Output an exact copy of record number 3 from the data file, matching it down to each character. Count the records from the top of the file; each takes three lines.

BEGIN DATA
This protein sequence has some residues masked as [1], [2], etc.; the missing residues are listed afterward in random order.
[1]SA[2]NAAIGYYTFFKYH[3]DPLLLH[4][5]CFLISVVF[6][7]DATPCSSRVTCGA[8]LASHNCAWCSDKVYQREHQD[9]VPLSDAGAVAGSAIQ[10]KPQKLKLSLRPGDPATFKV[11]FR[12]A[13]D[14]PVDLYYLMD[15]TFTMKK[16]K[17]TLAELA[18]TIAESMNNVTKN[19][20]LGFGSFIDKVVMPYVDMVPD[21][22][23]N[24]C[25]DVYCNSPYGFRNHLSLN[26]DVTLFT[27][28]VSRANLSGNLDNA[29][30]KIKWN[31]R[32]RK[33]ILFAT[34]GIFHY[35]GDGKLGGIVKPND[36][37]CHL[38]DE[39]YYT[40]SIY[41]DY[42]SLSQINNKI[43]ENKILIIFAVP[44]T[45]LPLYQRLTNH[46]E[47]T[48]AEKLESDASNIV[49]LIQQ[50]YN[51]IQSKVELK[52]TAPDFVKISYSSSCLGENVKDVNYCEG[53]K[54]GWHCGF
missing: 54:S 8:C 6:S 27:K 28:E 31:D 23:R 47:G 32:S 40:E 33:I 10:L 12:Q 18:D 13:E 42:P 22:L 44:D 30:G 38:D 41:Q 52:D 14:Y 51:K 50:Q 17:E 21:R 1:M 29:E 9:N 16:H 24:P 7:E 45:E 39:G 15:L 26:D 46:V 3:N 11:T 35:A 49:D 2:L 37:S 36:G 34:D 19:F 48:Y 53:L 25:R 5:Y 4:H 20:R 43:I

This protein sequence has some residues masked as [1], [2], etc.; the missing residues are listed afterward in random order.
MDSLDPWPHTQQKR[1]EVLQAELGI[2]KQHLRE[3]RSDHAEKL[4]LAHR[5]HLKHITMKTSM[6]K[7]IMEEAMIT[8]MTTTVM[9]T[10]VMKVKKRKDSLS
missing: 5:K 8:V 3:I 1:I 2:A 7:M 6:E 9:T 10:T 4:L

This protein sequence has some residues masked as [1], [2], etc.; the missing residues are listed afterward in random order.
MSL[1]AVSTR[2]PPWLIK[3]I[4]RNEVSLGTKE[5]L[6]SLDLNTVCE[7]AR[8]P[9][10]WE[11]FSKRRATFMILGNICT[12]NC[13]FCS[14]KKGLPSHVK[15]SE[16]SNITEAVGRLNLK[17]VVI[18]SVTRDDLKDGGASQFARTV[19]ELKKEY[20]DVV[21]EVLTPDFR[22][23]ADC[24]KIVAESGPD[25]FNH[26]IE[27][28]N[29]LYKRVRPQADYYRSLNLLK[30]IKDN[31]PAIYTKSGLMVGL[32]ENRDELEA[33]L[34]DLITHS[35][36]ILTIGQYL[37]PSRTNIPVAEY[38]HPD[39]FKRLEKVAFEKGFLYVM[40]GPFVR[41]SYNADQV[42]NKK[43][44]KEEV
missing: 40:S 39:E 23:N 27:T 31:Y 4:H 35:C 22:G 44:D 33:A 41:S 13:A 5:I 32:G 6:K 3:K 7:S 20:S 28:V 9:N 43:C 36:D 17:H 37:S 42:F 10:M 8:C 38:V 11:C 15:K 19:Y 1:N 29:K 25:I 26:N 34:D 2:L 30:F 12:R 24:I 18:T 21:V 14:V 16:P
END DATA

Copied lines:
This protein sequence has some residues masked as [1], [2], etc.; the missing residues are listed afterward in random order.
MSL[1]AVSTR[2]PPWLIK[3]I[4]RNEVSLGTKE[5]L[6]SLDLNTVCE[7]AR[8]P[9][10]WE[11]FSKRRATFMILGNICT[12]NC[13]FCS[14]KKGLPSHVK[15]SE[16]SNITEAVGRLNLK[17]VVI[18]SVTRDDLKDGGASQFARTV[19]ELKKEY[20]DVV[21]EVLTPDFR[22][23]ADC[24]KIVAESGPD[25]FNH[26]IE[27][28]N[29]LYKRVRPQADYYRSLNLLK[30]IKDN[31]PAIYTKSGLMVGL[32]ENRDELEA[33]L[34]DLITHS[35][36]ILTIGQYL[37]PSRTNIPVAEY[38]HPD[39]FKRLEKVAFEKGFLYVM[40]GPFVR[41]SYNADQV[42]NKK[43][44]KEEV
missing: 40:S 39:E 23:N 27:T 31:Y 4:H 35:C 22:G 44:D 33:A 41:S 13:A 5:I 32:G 6:K 3:K 7:S 20:S 28:V 9:N 43:C 36:D 17:H 37:S 42:F 10:M 8:C 38:V 11:C 15:K 19:Y 1:N 29:K 25:I 26:N 34:D 2:L 30:F 12:R 24:I 18:T 21:V 14:V 16:P